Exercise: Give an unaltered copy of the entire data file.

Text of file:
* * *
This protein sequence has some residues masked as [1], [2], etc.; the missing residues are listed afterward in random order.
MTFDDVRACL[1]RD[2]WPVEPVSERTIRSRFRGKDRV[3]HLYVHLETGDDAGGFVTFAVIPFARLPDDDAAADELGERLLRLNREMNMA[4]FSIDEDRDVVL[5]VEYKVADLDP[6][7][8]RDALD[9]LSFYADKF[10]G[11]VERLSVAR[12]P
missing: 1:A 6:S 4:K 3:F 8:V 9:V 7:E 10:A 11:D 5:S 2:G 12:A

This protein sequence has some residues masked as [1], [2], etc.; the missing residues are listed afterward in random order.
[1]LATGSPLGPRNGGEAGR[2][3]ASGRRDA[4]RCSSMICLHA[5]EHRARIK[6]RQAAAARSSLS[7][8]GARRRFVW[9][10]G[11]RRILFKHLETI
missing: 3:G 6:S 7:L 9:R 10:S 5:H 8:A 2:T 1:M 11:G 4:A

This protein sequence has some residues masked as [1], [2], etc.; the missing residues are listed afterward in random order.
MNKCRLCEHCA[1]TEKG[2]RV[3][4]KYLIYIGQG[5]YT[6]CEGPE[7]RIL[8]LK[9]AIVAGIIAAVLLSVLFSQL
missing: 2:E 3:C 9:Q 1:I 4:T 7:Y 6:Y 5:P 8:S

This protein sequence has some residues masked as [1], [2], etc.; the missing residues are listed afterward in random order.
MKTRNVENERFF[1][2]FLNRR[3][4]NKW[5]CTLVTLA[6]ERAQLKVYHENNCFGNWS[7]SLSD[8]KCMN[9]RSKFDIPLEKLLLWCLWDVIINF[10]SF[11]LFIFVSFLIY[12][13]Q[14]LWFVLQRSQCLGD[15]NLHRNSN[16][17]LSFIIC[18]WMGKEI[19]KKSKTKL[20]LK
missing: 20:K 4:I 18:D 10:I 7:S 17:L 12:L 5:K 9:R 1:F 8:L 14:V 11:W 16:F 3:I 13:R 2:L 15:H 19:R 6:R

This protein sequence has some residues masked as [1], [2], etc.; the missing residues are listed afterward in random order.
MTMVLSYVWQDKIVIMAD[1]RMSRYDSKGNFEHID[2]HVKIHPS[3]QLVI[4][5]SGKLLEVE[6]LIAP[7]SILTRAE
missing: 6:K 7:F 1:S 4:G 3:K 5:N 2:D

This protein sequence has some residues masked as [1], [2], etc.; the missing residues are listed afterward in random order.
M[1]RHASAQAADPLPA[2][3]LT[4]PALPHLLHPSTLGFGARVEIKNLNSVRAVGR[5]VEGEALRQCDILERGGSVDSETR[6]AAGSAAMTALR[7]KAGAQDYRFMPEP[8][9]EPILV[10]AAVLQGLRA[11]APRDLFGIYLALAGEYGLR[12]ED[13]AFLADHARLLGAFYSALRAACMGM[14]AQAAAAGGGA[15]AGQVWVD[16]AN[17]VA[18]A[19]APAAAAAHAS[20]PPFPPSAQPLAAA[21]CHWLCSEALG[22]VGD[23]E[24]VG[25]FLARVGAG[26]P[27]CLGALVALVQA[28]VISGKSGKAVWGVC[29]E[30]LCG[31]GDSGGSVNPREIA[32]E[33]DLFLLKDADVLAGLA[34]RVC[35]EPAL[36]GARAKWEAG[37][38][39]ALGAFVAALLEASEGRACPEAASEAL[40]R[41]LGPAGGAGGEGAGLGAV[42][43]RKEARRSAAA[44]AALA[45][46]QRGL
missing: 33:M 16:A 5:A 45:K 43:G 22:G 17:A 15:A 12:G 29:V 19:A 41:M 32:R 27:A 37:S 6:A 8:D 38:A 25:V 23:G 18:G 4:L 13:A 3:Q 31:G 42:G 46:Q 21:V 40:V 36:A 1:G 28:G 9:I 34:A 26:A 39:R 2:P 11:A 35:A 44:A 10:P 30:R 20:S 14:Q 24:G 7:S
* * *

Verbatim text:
This protein sequence has some residues masked as [1], [2], etc.; the missing residues are listed afterward in random order.
MTFDDVRACL[1]RD[2]WPVEPVSERTIRSRFRGKDRV[3]HLYVHLETGDDAGGFVTFAVIPFARLPDDDAAADELGERLLRLNREMNMA[4]FSIDEDRDVVL[5]VEYKVADLDP[6][7][8]RDALD[9]LSFYADKF[10]G[11]VERLSVAR[12]P
missing: 1:A 6:S 4:K 3:F 8:V 9:V 7:E 10:A 11:D 5:S 2:G 12:A

This protein sequence has some residues masked as [1], [2], etc.; the missing residues are listed afterward in random order.
[1]LATGSPLGPRNGGEAGR[2][3]ASGRRDA[4]RCSSMICLHA[5]EHRARIK[6]RQAAAARSSLS[7][8]GARRRFVW[9][10]G[11]RRILFKHLETI
missing: 3:G 6:S 7:L 9:R 10:S 5:H 8:A 2:T 1:M 11:G 4:A

This protein sequence has some residues masked as [1], [2], etc.; the missing residues are listed afterward in random order.
MNKCRLCEHCA[1]TEKG[2]RV[3][4]KYLIYIGQG[5]YT[6]CEGPE[7]RIL[8]LK[9]AIVAGIIAAVLLSVLFSQL
missing: 2:E 3:C 9:Q 1:I 4:T 7:Y 6:Y 5:P 8:S

This protein sequence has some residues masked as [1], [2], etc.; the missing residues are listed afterward in random order.
MKTRNVENERFF[1][2]FLNRR[3][4]NKW[5]CTLVTLA[6]ERAQLKVYHENNCFGNWS[7]SLSD[8]KCMN[9]RSKFDIPLEKLLLWCLWDVIINF[10]SF[11]LFIFVSFLIY[12][13]Q[14]LWFVLQRSQCLGD[15]NLHRNSN[16][17]LSFIIC[18]WMGKEI[19]KKSKTKL[20]LK
missing: 20:K 4:I 18:D 10:I 7:S 17:L 12:L 5:K 9:R 1:F 8:L 14:V 11:W 16:F 3:I 13:R 2:L 15:H 19:R 6:R

This protein sequence has some residues masked as [1], [2], etc.; the missing residues are listed afterward in random order.
MTMVLSYVWQDKIVIMAD[1]RMSRYDSKGNFEHID[2]HVKIHPS[3]QLVI[4][5]SGKLLEVE[6]LIAP[7]SILTRAE
missing: 6:K 7:F 1:S 4:G 3:K 5:N 2:D

This protein sequence has some residues masked as [1], [2], etc.; the missing residues are listed afterward in random order.
M[1]RHASAQAADPLPA[2][3]LT[4]PALPHLLHPSTLGFGARVEIKNLNSVRAVGR[5]VEGEALRQCDILERGGSVDSETR[6]AAGSAAMTALR[7]KAGAQDYRFMPEP[8][9]EPILV[10]AAVLQGLRA[11]APRDLFGIYLALAGEYGLR[12]ED[13]AFLADHARLLGAFYSALRAACMGM[14]AQAAAAGGGA[15]AGQVWVD[16]AN[17]VA[18]A[19]APAAAAAHAS[20]PPFPPSAQPLAAA[21]CHWLCSEALG[22]VGD[23]E[24]VG[25]FLARVGAG[26]P[27]CLGALVALVQA[28]VISGKSGKAVWGVC[29]E[30]LCG[31]GDSGGSVNPREIA[32]E[33]DLFLLKDADVLAGLA[34]RVC[35]EPAL[36]GARAKWEAG[37][38][39]ALGAFVAALLEASEGRACPEAASEAL[40]R[41]LGPAGGAGGEGAGLGAV[42][43]RKEARRSAAA[44]AALA[45][46]QRGL
missing: 33:M 16:A 5:A 45:K 43:G 22:G 17:A 15:A 12:G 29:V 19:A 41:M 32:R 27:A 37:S 6:A 8:D 38:A 25:V 23:G 18:G 4:L 13:A 3:Q 31:G 42:G 46:Q 21:V 40:V 36:A 1:G 28:G 9:I 34:A 26:A 39:R 2:P 11:A 35:A 44:A 10:P 30:R 20:S 14:Q 24:G 7:S